• Lack of skilled healthcare staff to handle the needed equipment
  • Low internet connectivity in rural areas, mainly in developing countries
  • Requirement of informed consent prior to tele-consultation
  • Preference among patients for physical examination by doctors
  • Fear among caregivers regarding malpractice-related legal issues

What are the drivers for telemedicine, going forward?
The advantages of telemedicine surpass the challenges, considering the convenience and reduced burden for all healthcare stakeholders, including insurance companies, payers and government.

Insurance companies/payers

  • Services in this domain gradually being covered by insurance
  • Lower cost of treatment, coupled with fewer necessary admissions, likely to cut a better deal for telemedicine consults
  • Ease of tracking patient progress and efficiency of treatment
  • Access to consolidated patient information on a network
  • Availability of quality care and specialized treatment
  • Enhanced patient experience – Increased engagement ensuring better adherence to prescribed treatment


  • Lower recurring infrastructure cost (rent, electricity, employees, etc.)
  • Flexibility of operation
  • Access to a wider pool of patients all over the globe
  • Irrelevance of time and distance barriers
  • Access to information on a network


  • Telehealth programs expected to help in expanding access to healthcare in most remote and vulnerable areas; connectivity to improve administration of public health systems

Is telemedicine need of the hour?

Telemedicine has emerged as one of the most viable options to effectively deal with the current disease outbreak. Travel has been restricted across the globe as countries look to contain the infection. Furthermore, given that the virus is highly contagious, the medical staff is at high risk. Virtual consultation, by eliminating physical visits and, therefore, the risk of exposure, can address a key challenge.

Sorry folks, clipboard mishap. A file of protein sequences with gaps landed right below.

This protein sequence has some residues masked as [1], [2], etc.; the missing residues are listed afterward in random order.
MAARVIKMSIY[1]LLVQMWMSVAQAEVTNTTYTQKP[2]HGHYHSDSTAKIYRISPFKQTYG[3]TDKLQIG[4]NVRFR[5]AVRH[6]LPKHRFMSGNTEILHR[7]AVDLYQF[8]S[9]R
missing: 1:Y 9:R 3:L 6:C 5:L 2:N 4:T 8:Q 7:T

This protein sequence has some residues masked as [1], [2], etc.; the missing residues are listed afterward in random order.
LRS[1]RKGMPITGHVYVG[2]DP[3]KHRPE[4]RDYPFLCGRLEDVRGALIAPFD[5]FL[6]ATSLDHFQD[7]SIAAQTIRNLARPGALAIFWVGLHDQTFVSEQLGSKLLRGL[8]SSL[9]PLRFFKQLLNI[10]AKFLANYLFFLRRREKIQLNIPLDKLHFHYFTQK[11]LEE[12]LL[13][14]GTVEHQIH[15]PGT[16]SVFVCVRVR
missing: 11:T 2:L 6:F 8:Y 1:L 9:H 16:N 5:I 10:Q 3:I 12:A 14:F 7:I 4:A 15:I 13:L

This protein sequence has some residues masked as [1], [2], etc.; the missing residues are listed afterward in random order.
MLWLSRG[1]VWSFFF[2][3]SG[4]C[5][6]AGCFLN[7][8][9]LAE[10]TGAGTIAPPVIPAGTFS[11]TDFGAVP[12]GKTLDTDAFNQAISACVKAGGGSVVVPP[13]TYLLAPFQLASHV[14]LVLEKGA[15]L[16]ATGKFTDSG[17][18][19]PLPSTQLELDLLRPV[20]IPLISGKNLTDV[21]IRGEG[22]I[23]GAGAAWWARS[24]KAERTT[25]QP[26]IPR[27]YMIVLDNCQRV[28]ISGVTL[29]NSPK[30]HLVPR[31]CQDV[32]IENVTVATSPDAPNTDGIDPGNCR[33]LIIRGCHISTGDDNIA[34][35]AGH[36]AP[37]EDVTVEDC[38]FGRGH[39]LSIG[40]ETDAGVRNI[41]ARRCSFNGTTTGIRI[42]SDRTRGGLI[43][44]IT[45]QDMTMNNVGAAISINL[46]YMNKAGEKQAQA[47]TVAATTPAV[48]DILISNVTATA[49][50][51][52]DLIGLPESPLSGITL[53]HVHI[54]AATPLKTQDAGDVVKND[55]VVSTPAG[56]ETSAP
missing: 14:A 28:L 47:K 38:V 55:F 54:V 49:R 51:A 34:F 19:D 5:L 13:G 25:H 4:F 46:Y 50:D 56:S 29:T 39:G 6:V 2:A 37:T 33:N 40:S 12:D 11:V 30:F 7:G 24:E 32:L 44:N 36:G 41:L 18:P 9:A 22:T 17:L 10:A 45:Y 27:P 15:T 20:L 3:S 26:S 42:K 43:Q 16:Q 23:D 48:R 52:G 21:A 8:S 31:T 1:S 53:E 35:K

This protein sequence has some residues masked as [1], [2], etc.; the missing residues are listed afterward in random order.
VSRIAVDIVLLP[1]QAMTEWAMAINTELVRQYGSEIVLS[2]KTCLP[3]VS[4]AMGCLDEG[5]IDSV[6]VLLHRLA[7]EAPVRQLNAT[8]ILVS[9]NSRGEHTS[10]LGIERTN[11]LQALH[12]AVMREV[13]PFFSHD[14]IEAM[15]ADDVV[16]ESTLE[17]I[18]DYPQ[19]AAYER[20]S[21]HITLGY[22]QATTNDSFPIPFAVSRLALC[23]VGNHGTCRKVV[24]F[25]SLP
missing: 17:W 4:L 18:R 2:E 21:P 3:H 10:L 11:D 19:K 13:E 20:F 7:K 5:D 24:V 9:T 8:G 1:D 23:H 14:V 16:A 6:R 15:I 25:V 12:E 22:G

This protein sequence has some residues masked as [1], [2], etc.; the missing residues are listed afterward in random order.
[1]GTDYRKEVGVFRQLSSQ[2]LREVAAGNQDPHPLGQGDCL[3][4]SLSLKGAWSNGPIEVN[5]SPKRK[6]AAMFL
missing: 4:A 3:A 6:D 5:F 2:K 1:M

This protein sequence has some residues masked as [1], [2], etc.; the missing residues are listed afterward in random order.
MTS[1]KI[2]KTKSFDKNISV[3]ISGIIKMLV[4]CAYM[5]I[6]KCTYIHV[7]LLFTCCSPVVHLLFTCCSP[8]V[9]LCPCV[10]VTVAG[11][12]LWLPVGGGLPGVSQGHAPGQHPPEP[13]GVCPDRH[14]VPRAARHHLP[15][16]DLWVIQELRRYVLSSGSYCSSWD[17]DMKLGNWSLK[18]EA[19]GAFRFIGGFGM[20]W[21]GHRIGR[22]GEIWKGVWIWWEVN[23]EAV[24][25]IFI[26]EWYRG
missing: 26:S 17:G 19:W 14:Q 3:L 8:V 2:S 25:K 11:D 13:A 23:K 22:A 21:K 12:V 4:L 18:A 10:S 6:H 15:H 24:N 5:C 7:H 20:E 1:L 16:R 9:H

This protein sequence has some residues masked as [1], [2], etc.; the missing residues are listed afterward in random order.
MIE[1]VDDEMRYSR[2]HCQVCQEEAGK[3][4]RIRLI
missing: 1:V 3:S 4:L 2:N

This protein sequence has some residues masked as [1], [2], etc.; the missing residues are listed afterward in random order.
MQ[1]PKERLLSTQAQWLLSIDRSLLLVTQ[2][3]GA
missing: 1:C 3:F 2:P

In COVID-19, the initial symptoms are fever, cough and shortness of breath that can be reasonably examined remotely. Other vitals such as blood pressure, pulse rate, respiratory rate, oxygen saturation can also be monitored from a distance.

What opportunities are opening up with increasing adoption of telemedicine?
There is opportunity for collaboration between medtech companies and healthcare service providers such as physicians and hospitals. While devices can be used to track vitals, focused approach by medtech companies could be a gamechanger. Companies can innovate and come up with specific devices, as per the requirements of a telemedicine service provider, capable of capturing a wider and necessary set of health vitals for thorough and complete diagnosis. Wearable devices transmitting data to the physician in real time will facilitate right diagnosis at the right time, based on which necessary action can be taken.

COVID–19 has already compelled most countries to adopt telemedicine. This could just be the much-needed trigger to propel more providers toward building the necessary infrastructure, the biggest barrier to adoption. Given its prospects, telemedicine is here to stay, even after the COVID-19 challenge has been met.